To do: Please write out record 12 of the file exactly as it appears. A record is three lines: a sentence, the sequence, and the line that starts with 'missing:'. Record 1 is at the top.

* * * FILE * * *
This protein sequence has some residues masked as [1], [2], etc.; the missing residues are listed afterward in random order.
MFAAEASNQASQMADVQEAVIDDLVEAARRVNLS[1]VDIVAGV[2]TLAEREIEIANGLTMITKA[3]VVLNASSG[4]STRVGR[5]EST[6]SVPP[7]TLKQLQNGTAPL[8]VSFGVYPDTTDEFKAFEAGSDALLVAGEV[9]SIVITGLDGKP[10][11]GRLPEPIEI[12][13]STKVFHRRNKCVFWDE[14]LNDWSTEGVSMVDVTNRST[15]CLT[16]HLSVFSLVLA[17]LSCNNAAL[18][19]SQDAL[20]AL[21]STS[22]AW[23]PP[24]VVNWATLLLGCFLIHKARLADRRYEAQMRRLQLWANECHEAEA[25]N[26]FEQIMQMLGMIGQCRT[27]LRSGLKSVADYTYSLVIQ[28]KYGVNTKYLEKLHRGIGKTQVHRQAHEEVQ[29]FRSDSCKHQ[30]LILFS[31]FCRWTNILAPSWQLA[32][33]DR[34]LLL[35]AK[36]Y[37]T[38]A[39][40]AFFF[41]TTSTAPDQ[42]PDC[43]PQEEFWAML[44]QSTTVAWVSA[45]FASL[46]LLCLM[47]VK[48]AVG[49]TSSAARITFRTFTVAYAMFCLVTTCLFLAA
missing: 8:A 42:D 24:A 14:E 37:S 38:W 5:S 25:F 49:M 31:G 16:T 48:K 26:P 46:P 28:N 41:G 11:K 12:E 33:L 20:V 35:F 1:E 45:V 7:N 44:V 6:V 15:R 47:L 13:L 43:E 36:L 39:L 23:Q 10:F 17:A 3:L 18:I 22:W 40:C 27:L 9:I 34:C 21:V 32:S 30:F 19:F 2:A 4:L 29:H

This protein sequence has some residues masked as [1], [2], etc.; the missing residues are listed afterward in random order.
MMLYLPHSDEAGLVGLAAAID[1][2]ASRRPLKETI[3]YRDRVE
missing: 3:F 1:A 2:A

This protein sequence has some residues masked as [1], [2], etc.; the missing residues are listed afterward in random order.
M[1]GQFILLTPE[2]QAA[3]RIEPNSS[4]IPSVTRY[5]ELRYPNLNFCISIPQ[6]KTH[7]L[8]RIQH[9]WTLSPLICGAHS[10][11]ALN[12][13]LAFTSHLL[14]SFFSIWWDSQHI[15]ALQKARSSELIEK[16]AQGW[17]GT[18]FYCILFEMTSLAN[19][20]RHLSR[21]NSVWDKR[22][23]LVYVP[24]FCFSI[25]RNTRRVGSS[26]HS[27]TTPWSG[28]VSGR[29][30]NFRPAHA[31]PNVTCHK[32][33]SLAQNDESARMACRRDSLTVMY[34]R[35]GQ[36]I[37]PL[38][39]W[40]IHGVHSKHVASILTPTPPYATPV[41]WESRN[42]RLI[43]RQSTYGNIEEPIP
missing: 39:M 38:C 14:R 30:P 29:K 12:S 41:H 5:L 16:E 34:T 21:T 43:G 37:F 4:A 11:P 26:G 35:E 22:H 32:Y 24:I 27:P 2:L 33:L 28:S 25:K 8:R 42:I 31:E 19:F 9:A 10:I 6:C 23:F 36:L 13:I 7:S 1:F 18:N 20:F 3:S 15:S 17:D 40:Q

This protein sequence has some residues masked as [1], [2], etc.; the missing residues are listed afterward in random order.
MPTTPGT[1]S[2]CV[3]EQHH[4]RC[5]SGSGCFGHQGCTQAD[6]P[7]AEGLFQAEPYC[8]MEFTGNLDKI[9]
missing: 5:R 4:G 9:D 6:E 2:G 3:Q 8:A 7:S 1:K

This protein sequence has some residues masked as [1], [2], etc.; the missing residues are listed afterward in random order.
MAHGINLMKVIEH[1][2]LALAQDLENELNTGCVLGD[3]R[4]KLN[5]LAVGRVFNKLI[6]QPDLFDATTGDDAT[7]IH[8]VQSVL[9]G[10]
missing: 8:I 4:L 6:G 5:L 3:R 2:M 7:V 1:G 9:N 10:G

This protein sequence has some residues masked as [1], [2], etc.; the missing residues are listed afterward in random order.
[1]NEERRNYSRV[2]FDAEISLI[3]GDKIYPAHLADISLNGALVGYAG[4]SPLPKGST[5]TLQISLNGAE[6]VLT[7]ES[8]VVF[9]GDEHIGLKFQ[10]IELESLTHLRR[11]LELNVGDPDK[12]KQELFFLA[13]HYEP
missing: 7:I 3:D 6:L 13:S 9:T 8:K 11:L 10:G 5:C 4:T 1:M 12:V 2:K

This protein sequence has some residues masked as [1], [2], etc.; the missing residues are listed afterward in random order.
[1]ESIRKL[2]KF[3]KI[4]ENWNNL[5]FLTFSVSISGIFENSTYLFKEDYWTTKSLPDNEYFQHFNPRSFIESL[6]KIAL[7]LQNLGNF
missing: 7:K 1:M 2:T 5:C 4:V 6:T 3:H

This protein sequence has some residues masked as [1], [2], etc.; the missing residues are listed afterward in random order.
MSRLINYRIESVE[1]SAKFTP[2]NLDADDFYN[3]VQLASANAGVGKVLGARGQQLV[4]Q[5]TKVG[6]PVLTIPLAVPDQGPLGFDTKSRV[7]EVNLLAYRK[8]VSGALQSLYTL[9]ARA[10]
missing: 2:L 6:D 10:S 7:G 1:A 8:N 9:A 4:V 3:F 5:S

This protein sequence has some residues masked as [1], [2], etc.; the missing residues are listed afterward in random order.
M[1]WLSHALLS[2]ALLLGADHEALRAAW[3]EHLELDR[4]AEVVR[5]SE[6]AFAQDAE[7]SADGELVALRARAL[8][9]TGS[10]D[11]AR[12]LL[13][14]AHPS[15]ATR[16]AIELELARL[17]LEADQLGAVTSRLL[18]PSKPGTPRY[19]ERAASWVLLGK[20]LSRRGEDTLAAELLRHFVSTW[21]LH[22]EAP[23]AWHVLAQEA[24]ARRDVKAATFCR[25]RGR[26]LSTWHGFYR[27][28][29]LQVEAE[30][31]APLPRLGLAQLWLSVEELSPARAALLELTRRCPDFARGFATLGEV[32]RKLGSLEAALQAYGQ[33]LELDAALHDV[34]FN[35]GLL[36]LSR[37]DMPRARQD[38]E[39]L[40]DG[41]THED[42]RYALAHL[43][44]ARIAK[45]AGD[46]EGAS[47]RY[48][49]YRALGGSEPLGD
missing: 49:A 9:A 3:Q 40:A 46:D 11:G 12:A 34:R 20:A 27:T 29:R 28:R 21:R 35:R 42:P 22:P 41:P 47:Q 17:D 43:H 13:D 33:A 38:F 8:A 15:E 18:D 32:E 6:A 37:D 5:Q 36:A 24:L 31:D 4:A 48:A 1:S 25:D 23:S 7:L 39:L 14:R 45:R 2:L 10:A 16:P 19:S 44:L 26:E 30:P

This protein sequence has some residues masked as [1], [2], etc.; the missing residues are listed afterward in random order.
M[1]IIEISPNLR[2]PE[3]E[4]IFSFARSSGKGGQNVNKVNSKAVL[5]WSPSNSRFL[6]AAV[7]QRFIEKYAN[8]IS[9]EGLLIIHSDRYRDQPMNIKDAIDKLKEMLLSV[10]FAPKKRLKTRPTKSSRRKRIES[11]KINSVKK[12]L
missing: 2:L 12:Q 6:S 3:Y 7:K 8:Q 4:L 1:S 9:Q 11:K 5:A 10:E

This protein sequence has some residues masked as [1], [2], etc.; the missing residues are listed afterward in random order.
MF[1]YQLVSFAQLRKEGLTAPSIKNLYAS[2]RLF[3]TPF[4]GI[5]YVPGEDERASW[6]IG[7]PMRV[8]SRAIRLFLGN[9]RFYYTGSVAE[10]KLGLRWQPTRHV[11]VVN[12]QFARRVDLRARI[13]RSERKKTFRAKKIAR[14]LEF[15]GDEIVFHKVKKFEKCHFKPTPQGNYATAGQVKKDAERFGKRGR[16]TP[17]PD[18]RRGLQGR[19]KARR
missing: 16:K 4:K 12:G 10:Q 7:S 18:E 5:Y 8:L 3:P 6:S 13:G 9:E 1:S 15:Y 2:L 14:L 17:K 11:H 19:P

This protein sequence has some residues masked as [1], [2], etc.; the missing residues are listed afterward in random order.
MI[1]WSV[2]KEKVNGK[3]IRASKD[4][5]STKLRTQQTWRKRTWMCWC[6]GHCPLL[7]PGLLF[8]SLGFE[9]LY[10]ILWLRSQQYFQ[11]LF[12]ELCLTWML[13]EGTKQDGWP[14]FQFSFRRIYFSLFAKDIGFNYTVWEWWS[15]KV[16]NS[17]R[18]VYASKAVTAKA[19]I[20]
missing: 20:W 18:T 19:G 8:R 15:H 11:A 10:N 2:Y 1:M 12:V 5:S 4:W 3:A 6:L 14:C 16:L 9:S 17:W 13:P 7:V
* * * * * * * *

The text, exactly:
This protein sequence has some residues masked as [1], [2], etc.; the missing residues are listed afterward in random order.
MI[1]WSV[2]KEKVNGK[3]IRASKD[4][5]STKLRTQQTWRKRTWMCWC[6]GHCPLL[7]PGLLF[8]SLGFE[9]LY[10]ILWLRSQQYFQ[11]LF[12]ELCLTWML[13]EGTKQDGWP[14]FQFSFRRIYFSLFAKDIGFNYTVWEWWS[15]KV[16]NS[17]R[18]VYASKAVTAKA[19]I[20]
missing: 20:W 18:T 19:G 8:R 15:H 11:A 10:N 2:Y 1:M 12:V 5:S 4:W 3:A 6:L 14:C 16:L 9:S 17:W 13:P 7:V